A three-year study to document the effects on sharks of catch-and-release sport fishing has found that some shark species don’t handle the trauma of being caught as well as others. Of the five sharks in the study, hammerheads fared the worst and were more likely than the others to not survive after being released back to the sea. Scientists published these findings in a special volume of the journal Marine Ecology Progress on January 29, 2014.
Operating in waters off south Florida and the Bahamas, scientists from the University of Miami conducted experiments that mimic catch-and-release fishing on five shark species: hammerhead, blacktip, bull, lemon, and tiger sharks. For each shark they landed, tests were performed to determine stress levels resulting from the shark’s battle with its angler.
The five sharks displayed a range of responses to their ordeal. Blood tests showed tiger and lemon sharks to be quite resilient. Satellite tagging indicated they had no post-release mortality.
Hammerhead sharks, however, were found to be most adversely affected by the stress of fighting back on the fishing line. They had the highest blood lactic acid levels, an indicator of extreme physical exertion. This reflects the intrinsic high energy disposition of hammerhead sharks that are very strong and fast predators.
Satellite tracking also revealed that, compared to other shark species in the study, hammerheads had a higher incidence of death after release.
In the study, researchers examined the reflexes of the freshly-caught live sharks, for instance, observing how their eyes reacted to water sprayed from a syringe. Blood samples were drawn from each shark to measure its blood pH, as well as carbon dioxide and lactic acid levels. Before the sharks were returned to the ocean, they were fitted with satellite trackers to keep tabs on them after release.
Austin Gallagher, at the University of Miami and the paper’s lead author, commented in a press release:
Our results show that while some species, like tiger sharks, can sustain and even recover from minimal catch and release fishing, other sharks, such as hammerheads are more sensitive. Our study also revealed that just because a shark swims away after it is released, doesn’t mean that it will survive the encounter. This has serious conservation implications because those fragile species might need to be managed separately, especially if we are striving for sustainability in catch and release fishing and even in bycatch scenarios.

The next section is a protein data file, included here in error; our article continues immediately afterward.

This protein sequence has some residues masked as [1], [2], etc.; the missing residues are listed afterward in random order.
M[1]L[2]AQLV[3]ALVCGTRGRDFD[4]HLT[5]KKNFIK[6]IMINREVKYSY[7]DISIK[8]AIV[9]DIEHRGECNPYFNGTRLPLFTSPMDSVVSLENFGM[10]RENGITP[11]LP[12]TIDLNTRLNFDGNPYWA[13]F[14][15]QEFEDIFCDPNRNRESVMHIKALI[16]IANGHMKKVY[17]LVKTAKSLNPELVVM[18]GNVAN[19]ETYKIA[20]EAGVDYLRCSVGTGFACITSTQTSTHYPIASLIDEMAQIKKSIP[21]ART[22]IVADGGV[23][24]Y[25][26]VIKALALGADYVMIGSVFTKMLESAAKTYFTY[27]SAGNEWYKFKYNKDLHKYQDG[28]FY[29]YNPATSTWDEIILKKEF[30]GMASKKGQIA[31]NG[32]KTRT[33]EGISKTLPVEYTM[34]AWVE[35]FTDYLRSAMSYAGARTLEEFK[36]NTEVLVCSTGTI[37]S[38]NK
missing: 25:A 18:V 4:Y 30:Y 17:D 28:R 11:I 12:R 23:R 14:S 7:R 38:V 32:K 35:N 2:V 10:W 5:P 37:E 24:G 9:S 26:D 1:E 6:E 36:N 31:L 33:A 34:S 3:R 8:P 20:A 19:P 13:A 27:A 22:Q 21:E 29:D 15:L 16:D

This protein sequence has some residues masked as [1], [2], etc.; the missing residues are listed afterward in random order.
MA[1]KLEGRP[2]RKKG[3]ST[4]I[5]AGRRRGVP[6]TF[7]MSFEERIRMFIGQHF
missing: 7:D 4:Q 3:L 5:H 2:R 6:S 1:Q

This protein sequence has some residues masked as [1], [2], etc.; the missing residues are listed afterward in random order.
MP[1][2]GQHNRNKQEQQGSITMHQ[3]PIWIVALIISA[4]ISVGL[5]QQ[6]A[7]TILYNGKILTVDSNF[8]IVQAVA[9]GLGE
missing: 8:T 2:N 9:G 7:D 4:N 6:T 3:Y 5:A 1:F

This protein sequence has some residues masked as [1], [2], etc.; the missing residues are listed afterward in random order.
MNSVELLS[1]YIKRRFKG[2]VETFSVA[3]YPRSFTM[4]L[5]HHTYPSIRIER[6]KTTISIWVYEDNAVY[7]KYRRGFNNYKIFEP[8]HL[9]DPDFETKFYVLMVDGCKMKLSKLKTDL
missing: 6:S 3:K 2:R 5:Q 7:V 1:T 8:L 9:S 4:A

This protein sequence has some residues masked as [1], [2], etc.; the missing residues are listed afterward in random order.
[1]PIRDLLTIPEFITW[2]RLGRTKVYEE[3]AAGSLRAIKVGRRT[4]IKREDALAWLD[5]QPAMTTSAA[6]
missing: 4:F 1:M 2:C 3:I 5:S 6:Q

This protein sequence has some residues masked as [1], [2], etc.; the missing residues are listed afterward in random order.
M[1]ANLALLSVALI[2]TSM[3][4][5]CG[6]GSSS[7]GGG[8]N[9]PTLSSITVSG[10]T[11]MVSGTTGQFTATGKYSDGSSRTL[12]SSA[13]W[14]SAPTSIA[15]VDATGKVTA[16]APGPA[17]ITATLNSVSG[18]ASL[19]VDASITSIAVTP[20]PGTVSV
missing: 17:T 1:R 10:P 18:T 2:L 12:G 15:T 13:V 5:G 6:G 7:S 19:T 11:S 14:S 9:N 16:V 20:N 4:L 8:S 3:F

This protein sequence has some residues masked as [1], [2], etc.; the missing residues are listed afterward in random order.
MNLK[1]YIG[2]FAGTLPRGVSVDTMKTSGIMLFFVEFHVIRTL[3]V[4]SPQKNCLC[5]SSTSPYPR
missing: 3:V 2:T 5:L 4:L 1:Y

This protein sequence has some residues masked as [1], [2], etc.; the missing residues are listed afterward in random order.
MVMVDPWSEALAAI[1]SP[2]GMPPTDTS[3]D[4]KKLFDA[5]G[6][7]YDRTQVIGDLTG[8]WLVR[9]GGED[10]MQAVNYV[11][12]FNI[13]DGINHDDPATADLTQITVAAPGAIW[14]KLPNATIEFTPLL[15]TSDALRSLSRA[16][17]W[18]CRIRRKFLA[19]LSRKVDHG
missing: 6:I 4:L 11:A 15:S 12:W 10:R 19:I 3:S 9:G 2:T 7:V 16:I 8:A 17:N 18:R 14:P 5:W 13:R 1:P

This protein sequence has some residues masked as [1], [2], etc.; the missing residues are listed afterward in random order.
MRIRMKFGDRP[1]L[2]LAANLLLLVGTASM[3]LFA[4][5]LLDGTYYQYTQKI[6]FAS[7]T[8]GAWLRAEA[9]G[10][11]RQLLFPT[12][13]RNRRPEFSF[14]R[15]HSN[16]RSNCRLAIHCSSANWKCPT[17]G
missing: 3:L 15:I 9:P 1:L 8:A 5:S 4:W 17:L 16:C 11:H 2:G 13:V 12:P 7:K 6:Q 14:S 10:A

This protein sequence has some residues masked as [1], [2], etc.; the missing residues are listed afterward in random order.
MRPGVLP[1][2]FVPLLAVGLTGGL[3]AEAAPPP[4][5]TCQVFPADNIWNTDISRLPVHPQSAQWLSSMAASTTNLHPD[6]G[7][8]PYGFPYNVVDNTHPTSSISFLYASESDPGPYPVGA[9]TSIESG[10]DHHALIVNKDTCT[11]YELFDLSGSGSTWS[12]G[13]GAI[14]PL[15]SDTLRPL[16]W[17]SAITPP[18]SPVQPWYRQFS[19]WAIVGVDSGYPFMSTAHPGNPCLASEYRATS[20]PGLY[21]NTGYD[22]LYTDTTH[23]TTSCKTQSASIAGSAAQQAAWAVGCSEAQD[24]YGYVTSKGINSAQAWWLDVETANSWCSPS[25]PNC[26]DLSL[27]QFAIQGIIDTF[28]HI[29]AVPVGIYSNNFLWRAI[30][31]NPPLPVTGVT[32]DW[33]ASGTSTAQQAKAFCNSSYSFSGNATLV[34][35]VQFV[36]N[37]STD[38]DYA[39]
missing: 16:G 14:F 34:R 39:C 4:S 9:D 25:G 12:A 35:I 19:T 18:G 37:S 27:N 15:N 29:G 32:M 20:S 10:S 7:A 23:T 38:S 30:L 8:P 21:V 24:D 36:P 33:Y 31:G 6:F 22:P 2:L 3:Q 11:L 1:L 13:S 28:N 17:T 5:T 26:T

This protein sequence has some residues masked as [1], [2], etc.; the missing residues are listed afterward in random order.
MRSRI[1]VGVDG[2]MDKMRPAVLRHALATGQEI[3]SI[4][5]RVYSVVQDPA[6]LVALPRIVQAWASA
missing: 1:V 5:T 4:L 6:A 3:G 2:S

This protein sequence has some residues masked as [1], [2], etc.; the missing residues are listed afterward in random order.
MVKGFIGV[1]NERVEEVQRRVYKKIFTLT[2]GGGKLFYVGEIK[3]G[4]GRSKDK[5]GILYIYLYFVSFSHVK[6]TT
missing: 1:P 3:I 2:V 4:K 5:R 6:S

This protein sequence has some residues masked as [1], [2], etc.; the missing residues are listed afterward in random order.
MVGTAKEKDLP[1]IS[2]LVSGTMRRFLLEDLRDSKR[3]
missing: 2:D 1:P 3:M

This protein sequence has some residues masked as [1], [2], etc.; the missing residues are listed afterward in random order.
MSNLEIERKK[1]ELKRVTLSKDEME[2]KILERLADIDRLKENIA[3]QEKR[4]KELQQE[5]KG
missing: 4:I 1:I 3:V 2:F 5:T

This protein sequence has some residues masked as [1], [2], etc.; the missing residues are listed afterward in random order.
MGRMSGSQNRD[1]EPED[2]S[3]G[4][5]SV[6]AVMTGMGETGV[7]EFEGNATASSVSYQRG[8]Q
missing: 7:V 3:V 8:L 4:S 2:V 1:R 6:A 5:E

Neil Hammerschlag, of the University of Miami, added, in the same press release:
Many shark populations globally are declining due to overfishing. Shark anglers are some of the biggest advocates for shark conservation. Most have been making the switch from catch and kill to all catch-and-release. Our study helps concerned fisherman make informed decisions on which sharks make good candidates for catch-and-release fishing, and which do not, such as hammerheads.
More information is available in the video below.
Bottom line: Sharks caught during catch-and-release sports fishing have different responses to the stress of fighting against the fishing line. In a study to determine the physiological effects of stress due to line fishing, scientists found that most sharks showed high levels of lactic acid in their blood, and that hammerhead sharks were most sensitive and had a higher mortality rate after release. Results of their research were published in a special volume of the journal Marine Ecology Progress on January 29, 2014.
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